Nurses can help improve outcomes with screening and appropriate referrals.
- Education in the primary care setting is crucial so that patients recognize obstructive sleep apnea (OSA) symptoms and are aware of risks associated with this disorder.
- Screening with standard sleep questionnaires should be standard at primary care, cardiology, and pulmonology visits to target the millions of people who are untreated and living with life-altering symptoms, such as severe fatigue, dyspnea, chest pain, and low energy.
- OSA is rapidly growing as obesity rates are rising. Weight loss and exercise should be encouraged to help avoid sleep interruption and eventual OSA
Obstructive sleep apnea (OSA)—breathing cessation during sleep—contributes to significant health problems, including headache, fatigue, depression, high blood pressure, stroke, heart failure, arrythmia, heart attack, and diabetes. Typical OSA symptoms may include snoring, daytime sleepiness and fatigue, morning headaches, dry mouth, sore throat, and irritability. Women are more likely to present with atypical symptoms such as insomnia, headache, anxiety, and depression.
OSA impacts quality of life and is recognized as an independent risk factor for all-cause morbidity. Although 29.4 million people in the United States have been diagnosed with OSA, according to the American Sleep Apnea Association approximately 80% are undiagnosed. Anyone can experience OSA, but it’s most commonly associated with obesity (body mass index greater than 30), making it a public health problem that continues to increase in frequency as obesity rates rise. The condition also may have a genetic component or be the result of lifestyle choices, such as smoking or alcohol use. Frequently, OSA is associated with the physiological changes of aging; it can affect people of any race or gender but is most common in Black and Hispanic men. The lower prevalence of OSA reported in women may reflect underdiagnosis as a result of atypical presentations.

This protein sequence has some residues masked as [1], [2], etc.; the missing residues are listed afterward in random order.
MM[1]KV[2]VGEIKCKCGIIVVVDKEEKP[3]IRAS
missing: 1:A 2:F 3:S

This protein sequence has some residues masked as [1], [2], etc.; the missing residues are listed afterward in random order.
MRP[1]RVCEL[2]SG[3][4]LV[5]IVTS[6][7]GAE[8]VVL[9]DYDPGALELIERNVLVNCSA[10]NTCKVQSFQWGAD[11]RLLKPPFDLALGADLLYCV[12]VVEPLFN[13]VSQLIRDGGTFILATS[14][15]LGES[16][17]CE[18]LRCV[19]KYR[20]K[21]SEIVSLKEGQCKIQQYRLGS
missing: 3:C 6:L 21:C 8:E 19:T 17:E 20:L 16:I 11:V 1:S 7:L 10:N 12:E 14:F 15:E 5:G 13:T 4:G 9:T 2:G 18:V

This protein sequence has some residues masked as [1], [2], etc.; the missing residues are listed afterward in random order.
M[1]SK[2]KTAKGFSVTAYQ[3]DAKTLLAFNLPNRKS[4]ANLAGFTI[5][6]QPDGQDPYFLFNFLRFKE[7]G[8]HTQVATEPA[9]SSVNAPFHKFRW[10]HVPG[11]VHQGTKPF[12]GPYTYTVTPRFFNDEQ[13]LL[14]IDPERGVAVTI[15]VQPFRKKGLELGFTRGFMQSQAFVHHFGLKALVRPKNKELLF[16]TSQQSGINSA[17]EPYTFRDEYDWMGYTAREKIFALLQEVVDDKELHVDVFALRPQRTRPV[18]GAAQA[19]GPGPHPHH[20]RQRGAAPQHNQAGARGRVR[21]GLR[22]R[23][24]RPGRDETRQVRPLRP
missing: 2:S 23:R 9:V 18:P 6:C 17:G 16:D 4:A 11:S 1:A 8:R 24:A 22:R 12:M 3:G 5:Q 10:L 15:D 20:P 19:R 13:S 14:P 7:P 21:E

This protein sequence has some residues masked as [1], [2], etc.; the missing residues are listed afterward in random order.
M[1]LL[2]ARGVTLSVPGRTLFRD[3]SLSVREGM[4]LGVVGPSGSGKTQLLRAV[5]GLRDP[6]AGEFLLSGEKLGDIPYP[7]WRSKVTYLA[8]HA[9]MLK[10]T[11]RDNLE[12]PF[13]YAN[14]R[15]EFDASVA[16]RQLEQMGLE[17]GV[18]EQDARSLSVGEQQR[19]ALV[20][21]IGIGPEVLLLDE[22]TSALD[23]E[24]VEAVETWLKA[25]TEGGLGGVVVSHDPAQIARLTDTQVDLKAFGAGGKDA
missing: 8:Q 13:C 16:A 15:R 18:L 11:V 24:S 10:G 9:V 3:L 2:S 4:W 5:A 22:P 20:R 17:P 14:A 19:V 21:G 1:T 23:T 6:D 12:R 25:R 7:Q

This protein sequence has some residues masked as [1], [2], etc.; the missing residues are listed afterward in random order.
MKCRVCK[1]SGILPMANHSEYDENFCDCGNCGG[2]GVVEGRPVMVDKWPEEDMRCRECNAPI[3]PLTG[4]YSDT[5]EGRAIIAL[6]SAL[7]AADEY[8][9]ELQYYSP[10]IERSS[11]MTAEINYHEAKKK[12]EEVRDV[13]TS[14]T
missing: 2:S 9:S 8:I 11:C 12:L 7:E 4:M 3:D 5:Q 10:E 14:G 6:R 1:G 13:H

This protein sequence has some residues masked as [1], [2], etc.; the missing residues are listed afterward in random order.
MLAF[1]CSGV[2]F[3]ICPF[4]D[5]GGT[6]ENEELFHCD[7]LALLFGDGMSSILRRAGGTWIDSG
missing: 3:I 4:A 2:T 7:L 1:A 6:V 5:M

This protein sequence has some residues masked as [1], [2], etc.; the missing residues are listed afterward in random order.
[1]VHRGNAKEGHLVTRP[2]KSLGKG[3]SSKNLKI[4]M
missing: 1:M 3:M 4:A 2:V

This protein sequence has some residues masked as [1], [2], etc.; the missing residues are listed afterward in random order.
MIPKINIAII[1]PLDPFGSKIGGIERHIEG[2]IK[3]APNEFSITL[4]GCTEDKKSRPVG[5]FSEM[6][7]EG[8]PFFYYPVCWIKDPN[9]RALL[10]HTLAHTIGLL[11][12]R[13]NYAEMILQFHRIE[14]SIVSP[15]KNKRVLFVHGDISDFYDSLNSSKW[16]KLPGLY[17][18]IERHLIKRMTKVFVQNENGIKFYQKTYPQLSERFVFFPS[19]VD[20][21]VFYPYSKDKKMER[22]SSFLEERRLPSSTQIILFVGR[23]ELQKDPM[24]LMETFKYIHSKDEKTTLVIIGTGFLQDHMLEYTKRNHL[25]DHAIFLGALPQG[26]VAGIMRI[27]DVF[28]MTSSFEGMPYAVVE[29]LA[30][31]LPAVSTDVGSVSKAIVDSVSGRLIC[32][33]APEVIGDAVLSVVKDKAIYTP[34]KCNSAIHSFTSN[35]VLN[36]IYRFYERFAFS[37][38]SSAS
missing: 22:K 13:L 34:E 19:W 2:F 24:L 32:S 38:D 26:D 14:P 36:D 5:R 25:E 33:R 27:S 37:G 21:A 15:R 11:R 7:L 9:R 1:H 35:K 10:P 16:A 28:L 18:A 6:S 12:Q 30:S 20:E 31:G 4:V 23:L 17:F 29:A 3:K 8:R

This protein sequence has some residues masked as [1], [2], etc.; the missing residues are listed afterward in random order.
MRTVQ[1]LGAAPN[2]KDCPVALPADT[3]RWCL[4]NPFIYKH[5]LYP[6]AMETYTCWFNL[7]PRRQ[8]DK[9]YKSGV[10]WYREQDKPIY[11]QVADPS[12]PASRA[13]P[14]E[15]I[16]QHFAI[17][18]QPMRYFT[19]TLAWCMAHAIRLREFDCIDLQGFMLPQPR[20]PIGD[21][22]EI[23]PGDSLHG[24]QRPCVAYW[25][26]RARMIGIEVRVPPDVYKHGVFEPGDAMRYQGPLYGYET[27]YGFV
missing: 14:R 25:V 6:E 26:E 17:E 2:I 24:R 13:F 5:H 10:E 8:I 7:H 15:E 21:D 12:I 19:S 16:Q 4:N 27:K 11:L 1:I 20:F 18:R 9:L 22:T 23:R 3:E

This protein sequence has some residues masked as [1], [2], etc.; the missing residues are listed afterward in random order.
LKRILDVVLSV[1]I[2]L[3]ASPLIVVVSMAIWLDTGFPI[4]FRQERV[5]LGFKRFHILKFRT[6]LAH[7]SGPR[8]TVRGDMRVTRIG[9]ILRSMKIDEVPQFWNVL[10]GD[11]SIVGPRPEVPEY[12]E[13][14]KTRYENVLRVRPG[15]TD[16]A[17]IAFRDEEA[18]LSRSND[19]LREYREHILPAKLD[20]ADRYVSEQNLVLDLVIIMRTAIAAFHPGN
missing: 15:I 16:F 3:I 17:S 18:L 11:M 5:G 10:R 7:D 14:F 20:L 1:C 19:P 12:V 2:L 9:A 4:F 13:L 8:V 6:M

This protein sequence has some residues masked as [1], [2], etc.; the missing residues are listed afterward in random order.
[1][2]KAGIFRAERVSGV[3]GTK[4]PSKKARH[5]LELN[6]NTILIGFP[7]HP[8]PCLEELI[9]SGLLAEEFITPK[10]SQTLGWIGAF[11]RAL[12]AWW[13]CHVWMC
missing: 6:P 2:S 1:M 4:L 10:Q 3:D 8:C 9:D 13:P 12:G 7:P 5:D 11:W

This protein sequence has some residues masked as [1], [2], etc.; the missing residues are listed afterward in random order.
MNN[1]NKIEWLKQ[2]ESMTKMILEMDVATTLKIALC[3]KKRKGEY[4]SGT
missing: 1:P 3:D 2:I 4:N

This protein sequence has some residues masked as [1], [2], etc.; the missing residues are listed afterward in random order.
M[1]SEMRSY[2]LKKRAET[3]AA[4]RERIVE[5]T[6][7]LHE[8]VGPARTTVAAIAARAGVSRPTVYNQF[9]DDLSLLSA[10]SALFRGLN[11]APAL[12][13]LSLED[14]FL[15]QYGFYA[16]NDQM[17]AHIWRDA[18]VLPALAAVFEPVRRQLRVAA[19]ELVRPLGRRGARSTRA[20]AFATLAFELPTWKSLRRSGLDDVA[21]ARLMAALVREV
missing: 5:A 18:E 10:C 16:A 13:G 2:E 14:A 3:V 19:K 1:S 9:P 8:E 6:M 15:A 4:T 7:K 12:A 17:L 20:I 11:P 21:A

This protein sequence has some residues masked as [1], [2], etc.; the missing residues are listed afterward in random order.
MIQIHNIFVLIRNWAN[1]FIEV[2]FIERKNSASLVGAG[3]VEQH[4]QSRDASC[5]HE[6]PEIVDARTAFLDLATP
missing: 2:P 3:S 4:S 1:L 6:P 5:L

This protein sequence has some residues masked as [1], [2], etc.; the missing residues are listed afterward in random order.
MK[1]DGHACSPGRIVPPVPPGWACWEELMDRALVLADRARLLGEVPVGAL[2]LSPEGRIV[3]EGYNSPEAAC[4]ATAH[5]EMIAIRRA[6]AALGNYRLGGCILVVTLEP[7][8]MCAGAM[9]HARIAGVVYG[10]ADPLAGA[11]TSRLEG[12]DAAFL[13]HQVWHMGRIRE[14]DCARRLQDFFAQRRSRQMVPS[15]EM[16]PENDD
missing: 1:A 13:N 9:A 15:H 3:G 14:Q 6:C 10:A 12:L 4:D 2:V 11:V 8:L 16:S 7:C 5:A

Nurses can serve as a first line for OSA screening in all healthcare settings. When they understand the factors associated with risk for OSA they can ask targeted questions and make referrals to sleep disorder specialists as appropriate.
Sleep apnea and OSA physiology
Sleep apnea—central and obstructive—deprives the brain and the rest of the body of necessary oxygen, resulting in nocturnal desaturations. Central sleep apnea originates in the brain and usually is associated with neurologic disorders (such as amyotrophic lateral sclerosis), brainstem damage, traumatic brain injury, stroke, or encephalitis. Metabolic disorders (such as hypothyroidism), heart failure, and kidney failure also may trigger apneic events. Patients with central sleep apnea have the ability to breath, but their brains don’t signal the need to breath.